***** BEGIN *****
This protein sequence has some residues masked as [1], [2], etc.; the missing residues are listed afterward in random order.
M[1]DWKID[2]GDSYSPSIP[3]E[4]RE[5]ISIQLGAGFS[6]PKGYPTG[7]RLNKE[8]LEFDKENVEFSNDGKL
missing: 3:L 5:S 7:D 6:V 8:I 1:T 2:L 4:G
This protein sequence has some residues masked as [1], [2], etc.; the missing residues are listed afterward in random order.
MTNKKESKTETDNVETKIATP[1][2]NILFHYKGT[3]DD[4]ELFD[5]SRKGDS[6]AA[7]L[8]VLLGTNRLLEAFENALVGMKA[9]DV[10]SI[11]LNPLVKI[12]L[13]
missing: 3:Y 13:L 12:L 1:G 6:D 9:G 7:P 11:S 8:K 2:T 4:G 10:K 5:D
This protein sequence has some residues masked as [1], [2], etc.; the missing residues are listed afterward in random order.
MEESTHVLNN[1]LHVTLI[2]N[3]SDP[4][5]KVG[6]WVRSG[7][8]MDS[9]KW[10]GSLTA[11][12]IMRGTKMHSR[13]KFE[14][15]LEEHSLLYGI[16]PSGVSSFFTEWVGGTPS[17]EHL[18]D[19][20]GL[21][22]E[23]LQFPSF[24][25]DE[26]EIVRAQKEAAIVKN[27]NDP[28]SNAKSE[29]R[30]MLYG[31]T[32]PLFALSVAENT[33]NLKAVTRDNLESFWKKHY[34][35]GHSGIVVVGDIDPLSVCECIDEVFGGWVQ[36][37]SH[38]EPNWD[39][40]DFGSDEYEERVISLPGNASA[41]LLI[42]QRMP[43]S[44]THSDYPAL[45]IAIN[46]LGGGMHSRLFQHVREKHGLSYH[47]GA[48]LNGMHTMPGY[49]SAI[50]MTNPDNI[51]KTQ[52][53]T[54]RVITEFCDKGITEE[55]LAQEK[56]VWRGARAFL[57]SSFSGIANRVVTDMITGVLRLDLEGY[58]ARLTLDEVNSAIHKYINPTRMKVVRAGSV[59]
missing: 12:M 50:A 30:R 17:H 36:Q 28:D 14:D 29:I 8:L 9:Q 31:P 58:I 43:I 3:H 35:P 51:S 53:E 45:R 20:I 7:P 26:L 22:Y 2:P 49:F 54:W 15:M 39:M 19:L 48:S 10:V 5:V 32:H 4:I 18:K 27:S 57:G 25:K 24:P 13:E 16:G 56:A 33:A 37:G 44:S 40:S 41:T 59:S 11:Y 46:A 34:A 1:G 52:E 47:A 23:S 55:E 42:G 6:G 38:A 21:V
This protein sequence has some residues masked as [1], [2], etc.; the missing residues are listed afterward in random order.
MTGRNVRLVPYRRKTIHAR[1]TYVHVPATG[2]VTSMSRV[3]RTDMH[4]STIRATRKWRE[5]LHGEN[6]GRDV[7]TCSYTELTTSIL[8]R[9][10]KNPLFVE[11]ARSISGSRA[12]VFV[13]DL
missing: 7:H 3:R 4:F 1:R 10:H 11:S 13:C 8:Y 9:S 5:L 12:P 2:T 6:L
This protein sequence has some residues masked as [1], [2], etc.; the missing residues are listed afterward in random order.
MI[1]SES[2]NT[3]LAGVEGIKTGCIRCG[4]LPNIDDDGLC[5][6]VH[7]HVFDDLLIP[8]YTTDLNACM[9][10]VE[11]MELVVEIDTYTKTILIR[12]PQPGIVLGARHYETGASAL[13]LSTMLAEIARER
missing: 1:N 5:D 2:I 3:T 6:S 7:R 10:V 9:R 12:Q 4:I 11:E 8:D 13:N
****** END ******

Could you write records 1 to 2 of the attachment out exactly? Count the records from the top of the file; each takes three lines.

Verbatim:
This protein sequence has some residues masked as [1], [2], etc.; the missing residues are listed afterward in random order.
M[1]DWKID[2]GDSYSPSIP[3]E[4]RE[5]ISIQLGAGFS[6]PKGYPTG[7]RLNKE[8]LEFDKENVEFSNDGKL
missing: 3:L 5:S 7:D 6:V 8:I 1:T 2:L 4:G
This protein sequence has some residues masked as [1], [2], etc.; the missing residues are listed afterward in random order.
MTNKKESKTETDNVETKIATP[1][2]NILFHYKGT[3]DD[4]ELFD[5]SRKGDS[6]AA[7]L[8]VLLGTNRLLEAFENALVGMKA[9]DV[10]SI[11]LNPLVKI[12]L[13]
missing: 3:Y 13:L 12:L 1:G 6:D 9:G 7:P 11:S 8:K 2:T 4:G 10:K 5:D